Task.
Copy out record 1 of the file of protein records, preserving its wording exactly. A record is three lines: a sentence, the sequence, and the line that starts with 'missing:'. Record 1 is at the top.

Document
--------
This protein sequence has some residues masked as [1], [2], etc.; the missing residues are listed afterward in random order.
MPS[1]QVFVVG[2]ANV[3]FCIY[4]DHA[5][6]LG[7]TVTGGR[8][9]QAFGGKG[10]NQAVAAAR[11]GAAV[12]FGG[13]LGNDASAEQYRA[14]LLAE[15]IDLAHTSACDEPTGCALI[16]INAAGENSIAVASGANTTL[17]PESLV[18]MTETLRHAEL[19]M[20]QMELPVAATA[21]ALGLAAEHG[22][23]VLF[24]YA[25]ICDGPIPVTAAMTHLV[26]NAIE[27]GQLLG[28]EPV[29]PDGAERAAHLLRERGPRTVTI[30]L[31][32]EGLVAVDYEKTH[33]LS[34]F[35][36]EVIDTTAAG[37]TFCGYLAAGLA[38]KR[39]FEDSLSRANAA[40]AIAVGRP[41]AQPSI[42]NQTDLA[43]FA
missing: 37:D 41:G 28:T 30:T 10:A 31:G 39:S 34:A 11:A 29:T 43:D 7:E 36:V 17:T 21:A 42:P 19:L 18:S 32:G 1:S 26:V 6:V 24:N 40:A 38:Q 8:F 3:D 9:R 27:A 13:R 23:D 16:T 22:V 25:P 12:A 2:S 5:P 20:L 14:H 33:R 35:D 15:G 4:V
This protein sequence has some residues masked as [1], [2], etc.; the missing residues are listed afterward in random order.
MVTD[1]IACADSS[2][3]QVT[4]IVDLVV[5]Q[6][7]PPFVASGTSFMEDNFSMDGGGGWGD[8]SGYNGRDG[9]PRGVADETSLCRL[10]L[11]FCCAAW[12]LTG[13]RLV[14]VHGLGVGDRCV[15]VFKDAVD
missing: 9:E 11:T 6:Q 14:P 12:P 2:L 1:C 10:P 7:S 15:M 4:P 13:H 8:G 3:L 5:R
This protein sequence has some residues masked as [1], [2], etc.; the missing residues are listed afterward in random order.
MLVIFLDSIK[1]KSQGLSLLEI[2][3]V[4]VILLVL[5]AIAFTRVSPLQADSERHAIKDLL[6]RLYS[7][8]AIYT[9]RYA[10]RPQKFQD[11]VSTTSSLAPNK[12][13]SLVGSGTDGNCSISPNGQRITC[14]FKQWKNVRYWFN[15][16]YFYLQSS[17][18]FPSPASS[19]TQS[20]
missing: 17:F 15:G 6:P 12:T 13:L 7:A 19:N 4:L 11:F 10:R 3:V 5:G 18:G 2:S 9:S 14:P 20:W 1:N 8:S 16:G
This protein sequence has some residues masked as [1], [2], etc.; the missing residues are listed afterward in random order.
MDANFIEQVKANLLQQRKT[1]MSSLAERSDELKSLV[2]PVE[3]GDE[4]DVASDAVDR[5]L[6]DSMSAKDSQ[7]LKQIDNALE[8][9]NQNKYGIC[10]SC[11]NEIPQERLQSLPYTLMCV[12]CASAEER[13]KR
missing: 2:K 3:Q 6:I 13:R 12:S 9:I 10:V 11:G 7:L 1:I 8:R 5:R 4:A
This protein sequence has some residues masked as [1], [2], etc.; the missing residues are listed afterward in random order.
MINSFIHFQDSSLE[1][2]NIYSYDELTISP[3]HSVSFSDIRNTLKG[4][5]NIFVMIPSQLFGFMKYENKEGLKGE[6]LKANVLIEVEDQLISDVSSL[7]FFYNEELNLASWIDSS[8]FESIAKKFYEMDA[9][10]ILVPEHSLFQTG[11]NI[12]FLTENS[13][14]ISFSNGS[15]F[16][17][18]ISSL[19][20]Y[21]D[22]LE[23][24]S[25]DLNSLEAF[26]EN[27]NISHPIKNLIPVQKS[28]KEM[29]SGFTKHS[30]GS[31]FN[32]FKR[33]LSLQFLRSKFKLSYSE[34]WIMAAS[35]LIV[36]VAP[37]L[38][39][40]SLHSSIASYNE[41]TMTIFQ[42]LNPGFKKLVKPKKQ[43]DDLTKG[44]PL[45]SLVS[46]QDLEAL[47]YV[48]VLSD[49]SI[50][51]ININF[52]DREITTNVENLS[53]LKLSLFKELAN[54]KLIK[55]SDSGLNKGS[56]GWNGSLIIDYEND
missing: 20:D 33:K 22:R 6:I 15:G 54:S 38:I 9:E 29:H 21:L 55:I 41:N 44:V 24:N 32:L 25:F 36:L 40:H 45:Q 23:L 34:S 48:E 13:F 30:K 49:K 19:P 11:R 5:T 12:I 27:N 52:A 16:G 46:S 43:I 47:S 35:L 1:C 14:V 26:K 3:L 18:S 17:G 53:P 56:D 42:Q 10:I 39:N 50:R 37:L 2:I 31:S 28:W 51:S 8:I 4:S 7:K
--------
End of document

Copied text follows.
This protein sequence has some residues masked as [1], [2], etc.; the missing residues are listed afterward in random order.
MPS[1]QVFVVG[2]ANV[3]FCIY[4]DHA[5][6]LG[7]TVTGGR[8][9]QAFGGKG[10]NQAVAAAR[11]GAAV[12]FGG[13]LGNDASAEQYRA[14]LLAE[15]IDLAHTSACDEPTGCALI[16]INAAGENSIAVASGANTTL[17]PESLV[18]MTETLRHAEL[19]M[20]QMELPVAATA[21]ALGLAAEHG[22][23]VLF[24]YA[25]ICDGPIPVTAAMTHLV[26]NAIE[27]GQLLG[28]EPV[29]PDGAERAAHLLRERGPRTVTI[30]L[31][32]EGLVAVDYEKTH[33]LS[34]F[35][36]EVIDTTAAG[37]TFCGYLAAGLA[38]KR[39]FEDSLSRANAA[40]AIAVGRP[41]AQPSI[42]NQTDLA[43]FA
missing: 37:D 41:G 28:T 30:T 10:A 31:G 39:S 34:A 11:A 29:T 43:D 7:E 36:V 17:T 21:A 42:P 19:L 18:S 32:G 1:S 26:V 6:V 24:N 40:A 38:Q 8:F 3:D 9:R 27:A 13:R 23:D 16:T 22:V 25:P 12:A 2:S 5:P 20:L 14:H 33:R 35:D 15:G 4:V